Health Insurance for Expats from China
If you’re a Chinese resident dreaming of an international move, you’re not alone. There are more than 50 million overseas Chinese citizens. The majority of this diaspora lives in southeast Asia. However, nearly every country in the world has a sizeable Chinese community. Some Chinese residents move abroad on a temporary basis to study, take up an internship, or represent their company overseas. For others, the move is permanent. Often, expats from China join other relatives who have long been established in another country.
Whatever the motivation, Chinese expats can expect a lot of differences to adjust to. Every country has its own culture, style, and traditions. And, of course, every destination also has its own healthcare system. In many cases, they can look very different from the system in China. If you’re about to be an expat, it’s time to start researching new healthcare systems and preparing for your big move.
Will Your Chinese Health Insurance Cover You Abroad?
Healthcare coverage in China is based on residency. As such, when Chinese residents move abroad, they must make arrangements to have their own health insurance. However, it is possible that some university students in China may be enrolled in an insurance policy that covers their international studies.
Understanding the Cost of Services Overseas as a Chinese Expat
Expats from China are often in for a big surprise when they see the cost of healthcare overseas. Many healthcare services at Chinese public hospitals are very inexpensive. As such, when Chinese residents move abroad, they’re often shocked by how expensive similar treatments are in other countries. Services like X-rays or basic blood tests might cost just a few dollars in China but are easily $100 or even much more abroad.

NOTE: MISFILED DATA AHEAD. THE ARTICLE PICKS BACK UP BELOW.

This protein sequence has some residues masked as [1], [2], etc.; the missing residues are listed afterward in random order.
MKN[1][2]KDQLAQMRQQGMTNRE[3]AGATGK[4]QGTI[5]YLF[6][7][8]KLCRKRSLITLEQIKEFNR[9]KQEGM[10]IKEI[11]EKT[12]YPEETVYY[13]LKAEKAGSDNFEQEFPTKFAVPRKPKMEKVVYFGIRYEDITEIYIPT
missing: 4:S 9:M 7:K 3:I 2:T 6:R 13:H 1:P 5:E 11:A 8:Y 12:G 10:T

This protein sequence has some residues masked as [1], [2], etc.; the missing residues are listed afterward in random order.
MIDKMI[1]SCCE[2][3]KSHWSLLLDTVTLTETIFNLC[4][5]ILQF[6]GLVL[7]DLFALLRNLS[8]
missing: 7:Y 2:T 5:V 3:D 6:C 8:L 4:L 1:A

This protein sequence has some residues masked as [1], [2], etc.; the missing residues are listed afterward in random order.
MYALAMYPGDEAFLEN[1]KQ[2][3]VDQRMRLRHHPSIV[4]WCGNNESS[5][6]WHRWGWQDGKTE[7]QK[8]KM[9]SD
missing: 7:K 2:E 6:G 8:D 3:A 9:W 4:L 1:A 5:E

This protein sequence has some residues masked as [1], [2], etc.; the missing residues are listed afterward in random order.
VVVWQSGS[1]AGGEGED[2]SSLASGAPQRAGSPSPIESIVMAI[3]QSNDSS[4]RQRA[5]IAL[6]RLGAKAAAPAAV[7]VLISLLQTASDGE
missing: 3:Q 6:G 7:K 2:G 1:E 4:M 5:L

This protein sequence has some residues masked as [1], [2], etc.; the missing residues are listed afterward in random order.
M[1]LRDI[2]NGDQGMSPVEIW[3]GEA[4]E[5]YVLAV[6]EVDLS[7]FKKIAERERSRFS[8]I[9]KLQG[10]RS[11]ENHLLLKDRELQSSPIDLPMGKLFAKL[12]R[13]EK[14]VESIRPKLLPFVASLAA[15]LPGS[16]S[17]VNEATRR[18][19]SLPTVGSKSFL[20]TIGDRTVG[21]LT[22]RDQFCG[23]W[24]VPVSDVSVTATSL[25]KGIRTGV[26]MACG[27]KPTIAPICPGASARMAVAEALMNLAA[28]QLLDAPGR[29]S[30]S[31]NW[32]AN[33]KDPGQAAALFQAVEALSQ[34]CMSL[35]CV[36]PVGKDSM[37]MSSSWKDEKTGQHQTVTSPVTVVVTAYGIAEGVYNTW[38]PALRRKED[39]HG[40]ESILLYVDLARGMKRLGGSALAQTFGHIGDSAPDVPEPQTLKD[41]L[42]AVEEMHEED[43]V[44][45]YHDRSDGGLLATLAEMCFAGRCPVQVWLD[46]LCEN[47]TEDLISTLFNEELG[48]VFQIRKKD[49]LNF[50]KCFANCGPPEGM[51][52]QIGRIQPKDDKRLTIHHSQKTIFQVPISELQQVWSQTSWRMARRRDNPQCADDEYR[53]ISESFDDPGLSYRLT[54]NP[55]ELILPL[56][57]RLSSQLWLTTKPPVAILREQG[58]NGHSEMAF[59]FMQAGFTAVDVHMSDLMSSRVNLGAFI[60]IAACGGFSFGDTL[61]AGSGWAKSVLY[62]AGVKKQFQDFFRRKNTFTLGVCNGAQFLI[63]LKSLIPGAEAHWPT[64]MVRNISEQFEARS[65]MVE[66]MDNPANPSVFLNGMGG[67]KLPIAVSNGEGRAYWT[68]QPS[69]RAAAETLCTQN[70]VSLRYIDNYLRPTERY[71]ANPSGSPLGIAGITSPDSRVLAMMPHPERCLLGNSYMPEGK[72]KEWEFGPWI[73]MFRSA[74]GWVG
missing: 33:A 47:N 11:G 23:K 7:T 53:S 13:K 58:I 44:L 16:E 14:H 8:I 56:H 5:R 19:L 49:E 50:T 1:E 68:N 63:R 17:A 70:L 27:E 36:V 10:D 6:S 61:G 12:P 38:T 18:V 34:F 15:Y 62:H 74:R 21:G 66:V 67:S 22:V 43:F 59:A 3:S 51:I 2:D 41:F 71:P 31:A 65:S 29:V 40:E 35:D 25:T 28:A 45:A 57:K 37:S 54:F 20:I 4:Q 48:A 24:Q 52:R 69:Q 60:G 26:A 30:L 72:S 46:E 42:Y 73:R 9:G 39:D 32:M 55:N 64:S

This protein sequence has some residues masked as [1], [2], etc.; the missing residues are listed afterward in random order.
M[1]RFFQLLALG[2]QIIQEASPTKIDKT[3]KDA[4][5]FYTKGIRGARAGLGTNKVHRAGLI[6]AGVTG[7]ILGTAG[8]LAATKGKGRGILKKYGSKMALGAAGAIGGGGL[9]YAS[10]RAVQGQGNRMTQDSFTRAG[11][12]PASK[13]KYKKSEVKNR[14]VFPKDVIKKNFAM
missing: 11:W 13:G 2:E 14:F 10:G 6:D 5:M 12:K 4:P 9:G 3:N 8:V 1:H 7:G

However, expats from China may just be in for a pleasant surprise, depending on where they live. While many hospitals and clinics in China require patients to pay upfront before they are treated, this isn’t universal. Depending on the country and on the insurance you carry, you might not have to pay anything upfront at all. Many insurance companies allow for direct billing. Additionally, some countries have no copays or patient costs at all, depending on their universal healthcare structure. For people who are used to paying large bills, upfront, when they’re not feeling well, this is a nice change.
Buying Private Global Insurance While Living Abroad
Chinese expats don’t want to be caught abroad without comprehensive insurance coverage. Depending on where they move, they might be eligible to enroll in the public healthcare system. However, few countries offer coverage immediately upon arrival. In fact, many require proof that new residents hold independent insurance policies as a condition for residency visas. This is to demonstrate that you won’t be a drain on the public healthcare system that you’re not yet a part of. Having private global insurance means that you are never caught without coverage. Additionally, you have an entire support team behind you. Your insurance team can help you maintain your own medical records, get interpreters if needed, and provide comprehensive support.
Best Health Insurance for Chinese Citizens Living Abroad
- The flexibility to tailor a plan to suit your individual needs
- Access to Cigna Global’s network of trusted hospitals, clinics, and doctors